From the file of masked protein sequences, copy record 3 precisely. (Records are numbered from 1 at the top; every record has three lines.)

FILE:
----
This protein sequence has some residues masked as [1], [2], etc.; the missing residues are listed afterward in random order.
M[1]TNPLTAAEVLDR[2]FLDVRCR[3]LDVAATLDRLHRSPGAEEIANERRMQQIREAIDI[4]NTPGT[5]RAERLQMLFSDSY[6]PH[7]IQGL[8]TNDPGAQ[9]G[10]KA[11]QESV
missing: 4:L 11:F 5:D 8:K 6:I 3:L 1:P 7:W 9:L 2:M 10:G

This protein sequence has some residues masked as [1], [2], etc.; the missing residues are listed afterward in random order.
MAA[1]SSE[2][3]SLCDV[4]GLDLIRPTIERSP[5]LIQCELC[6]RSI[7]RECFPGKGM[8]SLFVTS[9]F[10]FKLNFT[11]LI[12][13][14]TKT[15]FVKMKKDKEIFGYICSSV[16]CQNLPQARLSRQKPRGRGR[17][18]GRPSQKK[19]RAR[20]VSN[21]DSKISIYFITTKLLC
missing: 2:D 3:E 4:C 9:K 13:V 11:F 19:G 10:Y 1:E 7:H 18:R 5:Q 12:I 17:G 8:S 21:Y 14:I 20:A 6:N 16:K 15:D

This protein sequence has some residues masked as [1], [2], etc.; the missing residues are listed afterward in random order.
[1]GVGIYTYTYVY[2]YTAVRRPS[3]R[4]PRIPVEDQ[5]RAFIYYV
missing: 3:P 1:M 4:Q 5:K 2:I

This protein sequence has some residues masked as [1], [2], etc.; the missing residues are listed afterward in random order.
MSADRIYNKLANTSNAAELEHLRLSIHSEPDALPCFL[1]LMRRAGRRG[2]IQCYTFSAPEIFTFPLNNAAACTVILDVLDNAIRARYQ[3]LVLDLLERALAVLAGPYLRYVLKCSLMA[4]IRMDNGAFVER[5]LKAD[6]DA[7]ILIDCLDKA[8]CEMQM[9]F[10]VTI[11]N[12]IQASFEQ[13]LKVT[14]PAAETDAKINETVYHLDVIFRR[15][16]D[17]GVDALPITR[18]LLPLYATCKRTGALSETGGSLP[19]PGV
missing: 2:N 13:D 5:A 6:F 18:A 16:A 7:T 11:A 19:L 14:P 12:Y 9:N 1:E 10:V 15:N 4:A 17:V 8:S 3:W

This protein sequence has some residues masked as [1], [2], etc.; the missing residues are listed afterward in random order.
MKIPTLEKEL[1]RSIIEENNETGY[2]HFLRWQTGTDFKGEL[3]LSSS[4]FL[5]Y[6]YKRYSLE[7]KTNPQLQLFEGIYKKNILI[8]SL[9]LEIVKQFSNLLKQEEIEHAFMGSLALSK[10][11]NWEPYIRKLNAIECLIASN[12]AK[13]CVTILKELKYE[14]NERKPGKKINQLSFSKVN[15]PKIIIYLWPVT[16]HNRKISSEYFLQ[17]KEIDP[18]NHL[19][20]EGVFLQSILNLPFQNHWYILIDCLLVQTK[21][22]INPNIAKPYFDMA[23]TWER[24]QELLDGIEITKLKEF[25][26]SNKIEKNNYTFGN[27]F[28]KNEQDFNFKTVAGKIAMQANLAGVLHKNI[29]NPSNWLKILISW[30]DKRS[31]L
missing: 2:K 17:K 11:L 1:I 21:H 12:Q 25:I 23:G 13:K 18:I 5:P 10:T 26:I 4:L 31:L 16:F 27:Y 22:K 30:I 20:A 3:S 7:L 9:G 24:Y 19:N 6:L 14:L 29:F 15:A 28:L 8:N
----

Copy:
This protein sequence has some residues masked as [1], [2], etc.; the missing residues are listed afterward in random order.
[1]GVGIYTYTYVY[2]YTAVRRPS[3]R[4]PRIPVEDQ[5]RAFIYYV
missing: 3:P 1:M 4:Q 5:K 2:I